Every single anti-gun bill died this legislative session

On Saturday, the 2021 Legislature adjourned without a single anti-gun bill moving forward, meaning a big victory for New Mexicans. 

There were many extreme proposals introduced this legislative session, including an update to the previously passed and unenforceable “Red Flag” gun-grabbing law, a ban on homemade firearm components, mandatory storage legislation (which included provisions barring parents from teaching their kids how to shoot), and a revamp of the New Mexico Game and Fish Department, among others. 

“I want to thank everyone who attended committee meetings over Zoom and made the emails and calls to their elected officials. The odds were very much stacked against us, but we did a great job showing that New Mexicans care about our Second-Amendment rights and will fight for them,” wrote New Mexico Shooting Sports Association president Zachary Fort in an email thanking supporters.

Rep. Stefani Lord (R-Bernalillo, Sandoval, and Santa Fe), who sponsored multiple pro-gun bills, wrote to her supporters, “On a positive note, we stopped all the gun bills, and I got one pro-gun bill through CPAC. Unfortunately, it died in Judiciary.”

The National Rifle Association Institute for Legislative Action (NRA-ILA) wrote, “The following gun control measures were defeated this session, which was especially challenging with the Capitol closed to the public and committee hearings held via Zoom instead of in-person.  NRA-ILA appreciates all of you who participated in these meetings to voice your concerns about these bills, and who contacted your lawmakers in opposition to them.  Warning: we expect to see many of these again in future legislative sessions!” 

Here are the anti-gun bills that died this legislative session, according to NRA-ILA:

  • HB 102 (creating a taxpayer-funded “firearm death review panel” to recommend future gun control measures) passed House Judiciary Committee and was tabled in House Appropriations Committee;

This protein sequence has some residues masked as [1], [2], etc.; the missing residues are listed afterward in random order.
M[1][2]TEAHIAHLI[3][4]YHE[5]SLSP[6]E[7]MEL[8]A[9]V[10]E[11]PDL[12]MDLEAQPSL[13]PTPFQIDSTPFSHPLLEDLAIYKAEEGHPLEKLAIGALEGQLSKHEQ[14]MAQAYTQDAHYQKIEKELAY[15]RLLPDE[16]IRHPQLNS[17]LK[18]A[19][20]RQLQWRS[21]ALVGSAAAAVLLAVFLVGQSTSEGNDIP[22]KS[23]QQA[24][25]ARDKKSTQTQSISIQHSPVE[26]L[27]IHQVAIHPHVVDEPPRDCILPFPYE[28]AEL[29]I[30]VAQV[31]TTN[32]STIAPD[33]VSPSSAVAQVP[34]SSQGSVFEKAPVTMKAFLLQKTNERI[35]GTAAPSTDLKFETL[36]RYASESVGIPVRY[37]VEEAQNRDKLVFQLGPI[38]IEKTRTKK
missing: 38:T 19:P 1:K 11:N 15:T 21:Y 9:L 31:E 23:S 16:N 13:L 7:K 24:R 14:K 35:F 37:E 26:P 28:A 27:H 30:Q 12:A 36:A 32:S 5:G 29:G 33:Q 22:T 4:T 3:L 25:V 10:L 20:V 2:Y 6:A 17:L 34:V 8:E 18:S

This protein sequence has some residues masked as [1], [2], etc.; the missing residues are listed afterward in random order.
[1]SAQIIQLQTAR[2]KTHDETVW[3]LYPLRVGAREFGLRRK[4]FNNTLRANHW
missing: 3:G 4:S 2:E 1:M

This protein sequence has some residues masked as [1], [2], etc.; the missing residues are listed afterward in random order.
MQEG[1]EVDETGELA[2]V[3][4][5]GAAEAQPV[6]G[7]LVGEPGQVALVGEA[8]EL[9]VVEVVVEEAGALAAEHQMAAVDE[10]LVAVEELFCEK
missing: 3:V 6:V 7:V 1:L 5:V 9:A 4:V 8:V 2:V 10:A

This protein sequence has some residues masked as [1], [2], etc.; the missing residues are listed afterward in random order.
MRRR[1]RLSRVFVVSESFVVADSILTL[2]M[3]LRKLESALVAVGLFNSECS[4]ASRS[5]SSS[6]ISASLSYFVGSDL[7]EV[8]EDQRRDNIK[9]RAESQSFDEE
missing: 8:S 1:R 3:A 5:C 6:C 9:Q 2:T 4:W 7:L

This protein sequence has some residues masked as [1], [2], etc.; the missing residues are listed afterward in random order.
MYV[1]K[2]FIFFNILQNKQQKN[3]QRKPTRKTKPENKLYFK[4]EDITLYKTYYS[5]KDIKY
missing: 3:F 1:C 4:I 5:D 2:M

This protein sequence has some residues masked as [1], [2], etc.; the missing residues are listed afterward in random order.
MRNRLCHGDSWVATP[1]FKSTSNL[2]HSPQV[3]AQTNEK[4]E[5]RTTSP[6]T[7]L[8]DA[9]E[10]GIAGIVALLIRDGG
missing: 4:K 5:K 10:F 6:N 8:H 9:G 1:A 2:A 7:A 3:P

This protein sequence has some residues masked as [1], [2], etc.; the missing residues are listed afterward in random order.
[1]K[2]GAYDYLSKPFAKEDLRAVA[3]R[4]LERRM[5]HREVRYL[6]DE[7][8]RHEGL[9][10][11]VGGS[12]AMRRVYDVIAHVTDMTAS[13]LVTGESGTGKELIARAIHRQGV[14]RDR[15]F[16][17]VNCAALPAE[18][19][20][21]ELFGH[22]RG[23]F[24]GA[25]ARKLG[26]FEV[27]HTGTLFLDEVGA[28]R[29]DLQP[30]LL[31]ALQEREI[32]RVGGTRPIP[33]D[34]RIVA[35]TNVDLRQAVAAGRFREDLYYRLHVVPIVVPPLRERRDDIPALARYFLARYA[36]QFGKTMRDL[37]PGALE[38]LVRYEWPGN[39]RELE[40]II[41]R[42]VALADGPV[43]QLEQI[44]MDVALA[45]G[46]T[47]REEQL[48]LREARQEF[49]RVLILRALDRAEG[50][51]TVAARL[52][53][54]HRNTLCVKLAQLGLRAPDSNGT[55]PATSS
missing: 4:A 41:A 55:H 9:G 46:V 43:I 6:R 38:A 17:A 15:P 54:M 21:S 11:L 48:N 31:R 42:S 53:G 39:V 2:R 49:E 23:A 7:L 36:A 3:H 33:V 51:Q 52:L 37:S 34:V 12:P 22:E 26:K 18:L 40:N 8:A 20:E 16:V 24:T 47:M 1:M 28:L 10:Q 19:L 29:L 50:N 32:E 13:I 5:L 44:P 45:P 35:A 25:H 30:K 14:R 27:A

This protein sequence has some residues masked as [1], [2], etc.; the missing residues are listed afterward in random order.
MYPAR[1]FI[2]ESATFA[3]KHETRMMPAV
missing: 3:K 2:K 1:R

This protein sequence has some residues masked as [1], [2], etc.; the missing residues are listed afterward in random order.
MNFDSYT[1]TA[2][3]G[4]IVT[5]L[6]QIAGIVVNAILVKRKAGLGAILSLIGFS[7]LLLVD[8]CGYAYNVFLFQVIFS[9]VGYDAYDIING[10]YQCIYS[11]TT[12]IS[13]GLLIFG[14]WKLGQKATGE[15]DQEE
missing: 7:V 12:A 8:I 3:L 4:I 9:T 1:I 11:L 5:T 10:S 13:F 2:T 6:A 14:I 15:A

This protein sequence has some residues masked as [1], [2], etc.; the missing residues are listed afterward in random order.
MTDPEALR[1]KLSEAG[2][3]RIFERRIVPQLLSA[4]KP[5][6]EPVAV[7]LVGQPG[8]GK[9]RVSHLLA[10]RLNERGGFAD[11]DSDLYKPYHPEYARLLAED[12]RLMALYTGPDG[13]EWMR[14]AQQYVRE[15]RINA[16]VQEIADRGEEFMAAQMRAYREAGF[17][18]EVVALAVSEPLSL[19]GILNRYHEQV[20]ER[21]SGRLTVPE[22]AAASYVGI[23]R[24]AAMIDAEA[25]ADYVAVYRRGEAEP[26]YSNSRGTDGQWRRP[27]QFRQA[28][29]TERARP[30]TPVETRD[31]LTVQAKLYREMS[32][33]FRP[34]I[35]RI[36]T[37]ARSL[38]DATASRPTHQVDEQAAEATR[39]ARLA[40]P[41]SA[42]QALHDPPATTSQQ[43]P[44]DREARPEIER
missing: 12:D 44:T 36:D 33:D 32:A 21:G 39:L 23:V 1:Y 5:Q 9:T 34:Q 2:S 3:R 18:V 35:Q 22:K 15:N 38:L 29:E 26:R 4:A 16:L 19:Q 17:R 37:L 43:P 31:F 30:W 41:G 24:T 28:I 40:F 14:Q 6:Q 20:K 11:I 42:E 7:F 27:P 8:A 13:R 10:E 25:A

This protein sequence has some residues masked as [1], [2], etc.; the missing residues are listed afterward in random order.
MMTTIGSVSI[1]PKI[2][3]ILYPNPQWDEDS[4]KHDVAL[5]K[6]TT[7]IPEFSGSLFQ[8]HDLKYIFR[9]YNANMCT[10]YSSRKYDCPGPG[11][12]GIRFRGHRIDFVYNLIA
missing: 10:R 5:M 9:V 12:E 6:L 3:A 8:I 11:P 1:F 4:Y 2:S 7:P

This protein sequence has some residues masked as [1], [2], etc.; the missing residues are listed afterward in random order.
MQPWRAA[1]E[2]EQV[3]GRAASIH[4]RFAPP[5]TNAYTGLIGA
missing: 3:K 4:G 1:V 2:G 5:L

• HB 166 (ban on home-built firearms and 3D-printed gun components) passed House Consumer & Public Affairs Committee and was left pending in House Judiciary Committee;
  • HB 193 (expansion of current red flag law) passed House Consumer & Public Affairs Committee, passed House Judiciary Committee, was pulled from the House Calendar and referred to House Rules Committee;
  • HB 353 (requiring stolen gun checks by anyone receiving a firearm) was taken off House Consumer & Public Affairs Committee agenda and never heard;
  • SB 224 (mandatory storage legislation) passed the Senate Health & Public Affairs Committee and was left pending in Senate Judiciary Committee; and
  • SB 312 (“re-imagining” the mission of the NM Game & Fish Department) was tabled in Senate Conservation Committee.  

Thanks to readers of the Piñon Post, we made Democrats’ extreme gun control bills go national, with many national outlets, including the Daily Wire, The Western Journal, The Blaze, The Post Millennial, among dozens of gun and hunting-focused publications. These efforts would not be possible without support from our loyal readers.

The Second Amendment victories this session come despite massive opposition from radical out-of-state gun-grabbing groups, such as the billionaire Mike Bloomberg-funded dark money group “Everytown.” Despite the anti-Second Amendment propaganda spun by these dark forces, every single anti-gun bill fell flat on its face.

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3 thoughts on “Every single anti-gun bill died this legislative session”

  1. Pingback: Every single anti-gun bill died this legislative session – SFWR

  2. Pingback: Every single anti-gun bill died this legislative session – Santa Fe World Review

  3. HENRY MARK HOLZER

    I am a former professor of constitutional law, now living in ABQ.

    The pro-gun forces in NM — such as they are — better use this legislative hiatus to attack the current Red Flag law, instead of sitting on their hands and waiting until they can play defense again. The best offense, is a good offense!

    Henry Mark Holzer
    Professor Emeritus, Brooklyn Law School

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